For this reason, if we want to renew the fervor of the faith of our Catholics, we must lead them to a personal experience of Christ’s love for them.  We need to renew our thirst for the Lord’s love as the Bride did in the Book of Song of Songs.  She cried out, “On my bed, at night, I sought him whom my heart loves. I sought but did not find him. So I will rise and go through the City; in the streets and the squares I will seek him whom my heart loves. I sought but did not find him.”   The responsorial psalm also speaks of this thirst for God in his life.  “O God, you are my God, for you I long; for you my soul is thirsting.  My body pines for you like a dry, weary land without water. So I gaze on you in the sanctuary to see your strength and your glory. For your love is better than life, my lips will speak your praise.”

But it must proceed from the way of human love before we can arrive at mystical love.  There is a danger of Catholics who lack the experience of God’s love but seek a mystical encounter with Him, bypassing the humanity of Christ through some kind of centering prayer.  It has always been the teaching of the Church and of the mystics that the only way to encounter the mystical Lord is through the humanity of Christ.  Hence, it is important to recount how Mary Magdalene made the progress from loving the Jesus of Nazareth before reaching the maturity of loving the Christ of Faith.  The reason why Mary Magdalene could not find the Lord was because she was still attached to the earthly Jesus of Nazareth.

So Jesus invited her to transcend the level of sensual love to a spiritual love for Him.  He said to her, “Do not cling to me, because I have not yet ascended to my Father. But go and find the brothers, and tell them: I am ascending to my Father and your Father, to my God and your God.”   St Paul in the same vein urged the Christians to do likewise.  “From now onwards, therefore, we do not judge anyone by the standards of the flesh. Even if we did once know Christ in the flesh, that is not how we know him now. And for anyone who is in Christ, there is a new creation; the old creation has gone, and now the new one is here.”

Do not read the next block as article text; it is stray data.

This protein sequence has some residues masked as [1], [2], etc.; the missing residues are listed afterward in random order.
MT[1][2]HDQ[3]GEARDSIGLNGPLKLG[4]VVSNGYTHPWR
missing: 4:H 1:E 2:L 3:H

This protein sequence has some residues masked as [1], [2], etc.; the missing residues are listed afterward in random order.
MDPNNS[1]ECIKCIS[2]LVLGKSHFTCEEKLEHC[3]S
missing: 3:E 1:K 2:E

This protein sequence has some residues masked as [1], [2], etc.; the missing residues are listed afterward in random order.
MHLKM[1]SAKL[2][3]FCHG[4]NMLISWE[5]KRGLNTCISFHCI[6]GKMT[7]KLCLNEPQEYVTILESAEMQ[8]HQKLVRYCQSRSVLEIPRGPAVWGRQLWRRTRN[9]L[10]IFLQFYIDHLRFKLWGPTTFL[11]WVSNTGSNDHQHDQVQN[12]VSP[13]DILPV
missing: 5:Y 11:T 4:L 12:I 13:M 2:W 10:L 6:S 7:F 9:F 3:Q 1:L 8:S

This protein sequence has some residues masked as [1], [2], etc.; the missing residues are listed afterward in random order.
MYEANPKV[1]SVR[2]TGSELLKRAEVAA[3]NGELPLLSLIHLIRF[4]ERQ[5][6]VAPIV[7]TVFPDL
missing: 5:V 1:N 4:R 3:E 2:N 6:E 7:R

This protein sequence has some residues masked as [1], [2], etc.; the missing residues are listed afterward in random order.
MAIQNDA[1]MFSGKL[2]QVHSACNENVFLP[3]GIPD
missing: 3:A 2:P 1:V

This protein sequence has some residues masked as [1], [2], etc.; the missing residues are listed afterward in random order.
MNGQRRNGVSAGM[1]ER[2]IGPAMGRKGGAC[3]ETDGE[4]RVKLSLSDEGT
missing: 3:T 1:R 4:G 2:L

In other words, whilst spiritual life begins with an encounter with the Lord through the human way, that is, by tangible and sacramental means, yet we must not just cling to such devotions.  There are many of these devotions, charismatic worship, healing services, Divine Mercy, Novenas and devotions to the saints in the Church.  They are not to be despised or thought to be for the uneducated.  Such devotions help us to cultivate a human love for God and the saints.  It helps us to experience their love affectively.  But if our love for the Lord is just focused on devotions and the sacramentals, we can become overly superstitious.   Nevertheless, they are important means to lead us to into a deeper encounter with the Lord in contemplative prayer, in silence and in charity.  In the final analysis, the height of love for God is both a contemplative and mystical experience of His love leading us to share His love with others.

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Written by The Most Rev William Goh Roman Catholic Archbishop of Singapore

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Reflection from Living Space

After going off to tell Peter and the other disciples about the empty tomb, it seems that Mary of Magdala went back there to grieve over her lost friend and master. She sees two angels sitting inside the tomb and asks where her Lord has been taken. When asked why she is weeping, she replies that her Lord has been “taken away” and she does not know where he has been put.

Then, as she turns round, there is Jesus before her but she does not recognise him. This is a common experience with those who meet Jesus after the resurrection. He is the same and he is not the same. In this transitional period they have to learn to recognise Jesus in unexpected forms and places and situations. He asks the same question as the angels: “Woman, why are you weeping? Whom are you looking for?” A question we need to ask ourselves constantly. Like Mary, we may say we are looking for Jesus – but which Jesus?
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She thinks the person in front of her is the gardener. How often we jump to conclusions about people, about their character and personality and true identity! Maybe this man has taken Jesus away and knows where he is. It is also another lovely example of Johannine irony. First, that the one she took to be the gardener should know where Jesus was to be found. Second, it is John who tells us that the tomb of Jesus was in a garden (19:41). All the world’s pain and sorrow began with the sin of the Man and the Woman in a garden (Eden) and now new life also finds its beginnings in a garden. Mary was unwittingly right – Jesus is a Gardener, the one who produces life from the earth, and is the Word of his Father, the Gardener of Eden.
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Then Jesus speaks: “Mary!” Immediately she recognises his voice, the voice of her Master. It reminds us of the passage about Jesus the Shepherd. “The sheep hear his voice, as he calls his own sheep by name… the sheep follow him because they recognise his voice… I know my sheep and they know me” (John 10:3-4,15).